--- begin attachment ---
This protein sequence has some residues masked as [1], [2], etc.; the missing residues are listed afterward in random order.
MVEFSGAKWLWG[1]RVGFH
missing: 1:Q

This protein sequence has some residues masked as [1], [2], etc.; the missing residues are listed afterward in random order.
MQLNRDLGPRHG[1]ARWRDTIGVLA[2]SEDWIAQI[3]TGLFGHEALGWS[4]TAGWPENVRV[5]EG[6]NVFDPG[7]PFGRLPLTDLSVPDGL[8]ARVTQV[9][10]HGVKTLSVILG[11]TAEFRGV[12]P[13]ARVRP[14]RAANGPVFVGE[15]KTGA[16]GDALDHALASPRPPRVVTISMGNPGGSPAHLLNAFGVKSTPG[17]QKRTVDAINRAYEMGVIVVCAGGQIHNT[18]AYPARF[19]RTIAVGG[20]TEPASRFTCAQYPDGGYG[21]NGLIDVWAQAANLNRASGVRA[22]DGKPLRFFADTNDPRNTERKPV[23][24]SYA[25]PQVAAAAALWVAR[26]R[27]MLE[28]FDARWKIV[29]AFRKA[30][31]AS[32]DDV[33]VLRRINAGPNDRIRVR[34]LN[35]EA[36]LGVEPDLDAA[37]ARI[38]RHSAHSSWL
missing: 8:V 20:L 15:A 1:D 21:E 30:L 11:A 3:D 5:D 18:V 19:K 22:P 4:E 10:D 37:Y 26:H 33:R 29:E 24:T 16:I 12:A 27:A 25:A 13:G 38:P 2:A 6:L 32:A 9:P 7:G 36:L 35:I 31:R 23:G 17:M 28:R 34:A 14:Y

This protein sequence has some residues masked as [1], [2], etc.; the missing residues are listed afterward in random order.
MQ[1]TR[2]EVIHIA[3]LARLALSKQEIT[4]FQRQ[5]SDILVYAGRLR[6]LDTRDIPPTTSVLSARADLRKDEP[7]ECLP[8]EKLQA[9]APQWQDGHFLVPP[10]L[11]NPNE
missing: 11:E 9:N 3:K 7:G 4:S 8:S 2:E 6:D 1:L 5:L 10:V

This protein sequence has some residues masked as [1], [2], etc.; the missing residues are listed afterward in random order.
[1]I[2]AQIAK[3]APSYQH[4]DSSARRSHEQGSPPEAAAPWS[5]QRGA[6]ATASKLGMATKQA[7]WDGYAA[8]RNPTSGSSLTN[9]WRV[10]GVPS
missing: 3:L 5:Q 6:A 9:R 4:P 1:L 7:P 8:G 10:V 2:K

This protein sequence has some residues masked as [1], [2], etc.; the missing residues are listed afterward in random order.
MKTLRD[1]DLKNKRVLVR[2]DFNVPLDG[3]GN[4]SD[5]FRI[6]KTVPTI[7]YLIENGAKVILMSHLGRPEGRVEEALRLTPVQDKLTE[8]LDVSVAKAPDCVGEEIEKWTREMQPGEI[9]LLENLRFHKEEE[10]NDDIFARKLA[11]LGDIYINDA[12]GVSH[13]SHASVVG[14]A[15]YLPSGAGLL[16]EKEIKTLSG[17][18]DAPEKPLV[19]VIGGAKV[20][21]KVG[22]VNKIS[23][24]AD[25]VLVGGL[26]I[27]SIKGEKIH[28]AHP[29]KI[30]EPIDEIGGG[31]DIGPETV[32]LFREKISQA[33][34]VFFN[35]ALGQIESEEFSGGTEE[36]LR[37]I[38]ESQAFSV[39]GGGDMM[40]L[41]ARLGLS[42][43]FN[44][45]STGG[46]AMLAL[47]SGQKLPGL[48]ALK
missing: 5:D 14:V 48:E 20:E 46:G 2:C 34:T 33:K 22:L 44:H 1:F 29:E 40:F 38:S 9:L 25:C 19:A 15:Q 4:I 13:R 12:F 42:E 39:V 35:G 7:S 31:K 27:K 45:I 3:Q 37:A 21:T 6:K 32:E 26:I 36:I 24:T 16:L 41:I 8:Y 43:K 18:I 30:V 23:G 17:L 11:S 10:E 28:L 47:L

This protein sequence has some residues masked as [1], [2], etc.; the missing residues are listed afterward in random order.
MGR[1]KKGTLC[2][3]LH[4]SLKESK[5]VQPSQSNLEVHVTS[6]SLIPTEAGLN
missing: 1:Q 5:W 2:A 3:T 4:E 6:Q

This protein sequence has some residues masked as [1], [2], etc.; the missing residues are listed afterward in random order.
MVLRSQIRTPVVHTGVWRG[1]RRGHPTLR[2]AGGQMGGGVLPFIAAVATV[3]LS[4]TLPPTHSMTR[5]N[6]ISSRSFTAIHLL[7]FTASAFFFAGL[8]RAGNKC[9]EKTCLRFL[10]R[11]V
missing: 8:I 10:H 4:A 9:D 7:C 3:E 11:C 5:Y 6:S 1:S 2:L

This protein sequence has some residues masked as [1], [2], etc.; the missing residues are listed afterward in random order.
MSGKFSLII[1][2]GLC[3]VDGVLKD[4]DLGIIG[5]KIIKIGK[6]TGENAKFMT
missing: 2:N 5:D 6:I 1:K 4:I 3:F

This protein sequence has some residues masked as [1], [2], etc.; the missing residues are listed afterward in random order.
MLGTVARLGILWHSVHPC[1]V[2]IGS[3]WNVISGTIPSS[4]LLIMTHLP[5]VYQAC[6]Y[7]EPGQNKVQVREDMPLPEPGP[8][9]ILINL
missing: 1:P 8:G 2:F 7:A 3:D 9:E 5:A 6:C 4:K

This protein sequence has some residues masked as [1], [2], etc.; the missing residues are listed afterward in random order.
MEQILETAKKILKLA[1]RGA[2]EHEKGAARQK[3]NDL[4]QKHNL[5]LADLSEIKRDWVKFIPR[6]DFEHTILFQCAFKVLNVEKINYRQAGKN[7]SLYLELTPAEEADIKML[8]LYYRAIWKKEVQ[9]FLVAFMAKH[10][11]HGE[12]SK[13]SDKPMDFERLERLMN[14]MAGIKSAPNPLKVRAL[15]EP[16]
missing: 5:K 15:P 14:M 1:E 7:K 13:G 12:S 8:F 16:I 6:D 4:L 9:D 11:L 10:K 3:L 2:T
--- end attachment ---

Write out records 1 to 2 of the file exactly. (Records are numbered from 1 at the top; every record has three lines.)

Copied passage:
This protein sequence has some residues masked as [1], [2], etc.; the missing residues are listed afterward in random order.
MVEFSGAKWLWG[1]RVGFH
missing: 1:Q

This protein sequence has some residues masked as [1], [2], etc.; the missing residues are listed afterward in random order.
MQLNRDLGPRHG[1]ARWRDTIGVLA[2]SEDWIAQI[3]TGLFGHEALGWS[4]TAGWPENVRV[5]EG[6]NVFDPG[7]PFGRLPLTDLSVPDGL[8]ARVTQV[9][10]HGVKTLSVILG[11]TAEFRGV[12]P[13]ARVRP[14]RAANGPVFVGE[15]KTGA[16]GDALDHALASPRPPRVVTISMGNPGGSPAHLLNAFGVKSTPG[17]QKRTVDAINRAYEMGVIVVCAGGQIHNT[18]AYPARF[19]RTIAVGG[20]TEPASRFTCAQYPDGGYG[21]NGLIDVWAQAANLNRASGVRA[22]DGKPLRFFADTNDPRNTERKPV[23][24]SYA[25]PQVAAAAALWVAR[26]R[27]MLE[28]FDARWKIV[29]AFRKA[30][31]AS[32]DDV[33]VLRRINAGPNDRIRVR[34]LN[35]EA[36]LGVEPDLDAA[37]ARI[38]RHSAHSSWL
missing: 8:V 20:L 15:A 1:D 21:E 30:L 11:A 3:D 5:D 18:V 19:K 22:P 4:E 10:D 37:Y 26:H 33:R 29:E 24:T 16:I 12:A 27:A 25:A 13:G 38:P 2:A 6:L 32:A 9:P 7:G 36:L 35:I 31:R 23:G 17:M 28:R 34:A 14:Y